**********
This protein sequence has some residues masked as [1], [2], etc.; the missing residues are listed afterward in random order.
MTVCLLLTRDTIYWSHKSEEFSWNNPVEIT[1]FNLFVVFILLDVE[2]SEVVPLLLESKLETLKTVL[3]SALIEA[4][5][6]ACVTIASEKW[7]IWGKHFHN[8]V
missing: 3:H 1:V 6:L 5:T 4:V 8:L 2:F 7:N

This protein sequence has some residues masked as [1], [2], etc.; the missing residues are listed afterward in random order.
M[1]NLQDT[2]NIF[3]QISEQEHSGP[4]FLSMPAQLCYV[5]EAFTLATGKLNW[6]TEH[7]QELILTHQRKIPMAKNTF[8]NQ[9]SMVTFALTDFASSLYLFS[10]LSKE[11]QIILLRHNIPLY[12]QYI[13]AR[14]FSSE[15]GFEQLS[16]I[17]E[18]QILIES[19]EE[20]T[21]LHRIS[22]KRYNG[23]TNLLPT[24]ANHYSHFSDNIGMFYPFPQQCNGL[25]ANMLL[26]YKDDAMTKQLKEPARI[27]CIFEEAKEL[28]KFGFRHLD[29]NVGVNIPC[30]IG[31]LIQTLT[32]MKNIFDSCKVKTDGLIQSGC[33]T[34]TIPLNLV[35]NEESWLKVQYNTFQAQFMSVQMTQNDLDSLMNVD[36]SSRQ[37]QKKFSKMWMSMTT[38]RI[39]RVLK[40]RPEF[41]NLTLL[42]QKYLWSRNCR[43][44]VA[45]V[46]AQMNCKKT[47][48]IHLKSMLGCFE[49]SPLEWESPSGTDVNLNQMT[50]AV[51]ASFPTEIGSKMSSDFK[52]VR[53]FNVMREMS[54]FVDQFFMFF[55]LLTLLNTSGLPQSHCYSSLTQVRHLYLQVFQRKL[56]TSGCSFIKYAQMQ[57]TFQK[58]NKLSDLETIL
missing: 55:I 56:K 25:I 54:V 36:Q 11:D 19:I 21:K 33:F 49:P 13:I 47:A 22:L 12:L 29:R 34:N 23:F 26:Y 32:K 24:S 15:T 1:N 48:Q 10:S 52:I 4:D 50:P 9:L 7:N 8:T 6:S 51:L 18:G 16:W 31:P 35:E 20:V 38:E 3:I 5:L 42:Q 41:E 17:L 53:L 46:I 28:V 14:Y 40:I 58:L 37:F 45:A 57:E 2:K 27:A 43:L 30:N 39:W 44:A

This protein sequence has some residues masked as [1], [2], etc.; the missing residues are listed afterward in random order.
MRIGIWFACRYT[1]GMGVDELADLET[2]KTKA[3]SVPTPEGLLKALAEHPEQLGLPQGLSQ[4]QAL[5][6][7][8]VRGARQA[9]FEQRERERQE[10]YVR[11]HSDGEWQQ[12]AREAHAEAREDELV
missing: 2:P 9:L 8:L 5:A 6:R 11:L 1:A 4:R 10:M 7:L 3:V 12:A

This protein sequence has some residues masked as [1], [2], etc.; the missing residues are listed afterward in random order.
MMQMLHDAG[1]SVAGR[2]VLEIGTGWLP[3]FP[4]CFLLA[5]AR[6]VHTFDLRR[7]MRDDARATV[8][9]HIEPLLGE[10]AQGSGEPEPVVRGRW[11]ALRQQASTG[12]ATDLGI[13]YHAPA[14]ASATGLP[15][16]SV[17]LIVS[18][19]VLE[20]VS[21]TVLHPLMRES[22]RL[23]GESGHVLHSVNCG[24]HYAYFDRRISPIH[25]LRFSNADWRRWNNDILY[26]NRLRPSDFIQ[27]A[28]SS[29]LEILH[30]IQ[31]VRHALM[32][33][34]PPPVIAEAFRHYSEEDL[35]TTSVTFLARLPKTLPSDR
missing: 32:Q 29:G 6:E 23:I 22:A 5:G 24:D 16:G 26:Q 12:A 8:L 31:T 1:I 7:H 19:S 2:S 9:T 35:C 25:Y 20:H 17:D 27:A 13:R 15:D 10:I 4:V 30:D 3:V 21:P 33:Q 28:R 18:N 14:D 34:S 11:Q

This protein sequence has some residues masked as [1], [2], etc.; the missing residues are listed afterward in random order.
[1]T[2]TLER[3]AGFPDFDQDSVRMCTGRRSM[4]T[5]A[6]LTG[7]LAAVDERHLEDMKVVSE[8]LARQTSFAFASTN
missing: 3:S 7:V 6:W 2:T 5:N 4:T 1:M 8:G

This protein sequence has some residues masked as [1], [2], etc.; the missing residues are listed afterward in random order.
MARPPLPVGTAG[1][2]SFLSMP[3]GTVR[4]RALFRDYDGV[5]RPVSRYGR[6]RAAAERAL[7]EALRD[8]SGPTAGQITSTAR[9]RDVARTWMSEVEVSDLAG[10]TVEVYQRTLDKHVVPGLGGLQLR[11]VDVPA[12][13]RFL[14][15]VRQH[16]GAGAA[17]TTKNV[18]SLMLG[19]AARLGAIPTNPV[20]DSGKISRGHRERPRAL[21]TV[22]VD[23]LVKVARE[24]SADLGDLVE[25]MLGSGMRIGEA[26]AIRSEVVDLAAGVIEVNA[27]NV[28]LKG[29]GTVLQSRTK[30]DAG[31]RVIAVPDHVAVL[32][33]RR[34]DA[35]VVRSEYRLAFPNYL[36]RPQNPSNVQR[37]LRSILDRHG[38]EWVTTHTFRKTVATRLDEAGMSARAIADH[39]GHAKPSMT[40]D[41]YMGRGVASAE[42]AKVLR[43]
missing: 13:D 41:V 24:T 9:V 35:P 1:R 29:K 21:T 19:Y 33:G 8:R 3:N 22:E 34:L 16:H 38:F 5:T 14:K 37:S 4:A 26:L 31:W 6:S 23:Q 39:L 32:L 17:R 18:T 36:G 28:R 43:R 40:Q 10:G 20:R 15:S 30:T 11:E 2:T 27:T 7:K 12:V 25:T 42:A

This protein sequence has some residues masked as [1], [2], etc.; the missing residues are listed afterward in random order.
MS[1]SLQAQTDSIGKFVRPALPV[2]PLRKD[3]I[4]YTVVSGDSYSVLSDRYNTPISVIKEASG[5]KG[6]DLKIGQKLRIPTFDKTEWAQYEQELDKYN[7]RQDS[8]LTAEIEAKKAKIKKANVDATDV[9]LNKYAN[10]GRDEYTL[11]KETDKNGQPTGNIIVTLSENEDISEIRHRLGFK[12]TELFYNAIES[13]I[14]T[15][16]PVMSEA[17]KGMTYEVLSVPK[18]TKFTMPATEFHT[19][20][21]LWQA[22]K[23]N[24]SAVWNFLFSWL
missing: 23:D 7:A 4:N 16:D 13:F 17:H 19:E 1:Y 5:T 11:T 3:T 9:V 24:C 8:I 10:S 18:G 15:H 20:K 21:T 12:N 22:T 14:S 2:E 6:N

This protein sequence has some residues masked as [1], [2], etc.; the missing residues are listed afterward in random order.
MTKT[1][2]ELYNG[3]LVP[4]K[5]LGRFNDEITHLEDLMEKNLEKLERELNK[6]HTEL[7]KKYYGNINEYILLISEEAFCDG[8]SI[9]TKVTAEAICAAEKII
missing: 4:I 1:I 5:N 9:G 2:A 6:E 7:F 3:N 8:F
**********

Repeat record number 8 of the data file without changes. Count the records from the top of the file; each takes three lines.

This protein sequence has some residues masked as [1], [2], etc.; the missing residues are listed afterward in random order.
MTKT[1][2]ELYNG[3]LVP[4]K[5]LGRFNDEITHLEDLMEKNLEKLERELNK[6]HTEL[7]KKYYGNINEYILLISEEAFCDG[8]SI[9]TKVTAEAICAAEKII
missing: 4:I 1:I 5:N 9:G 2:A 6:E 7:F 3:N 8:F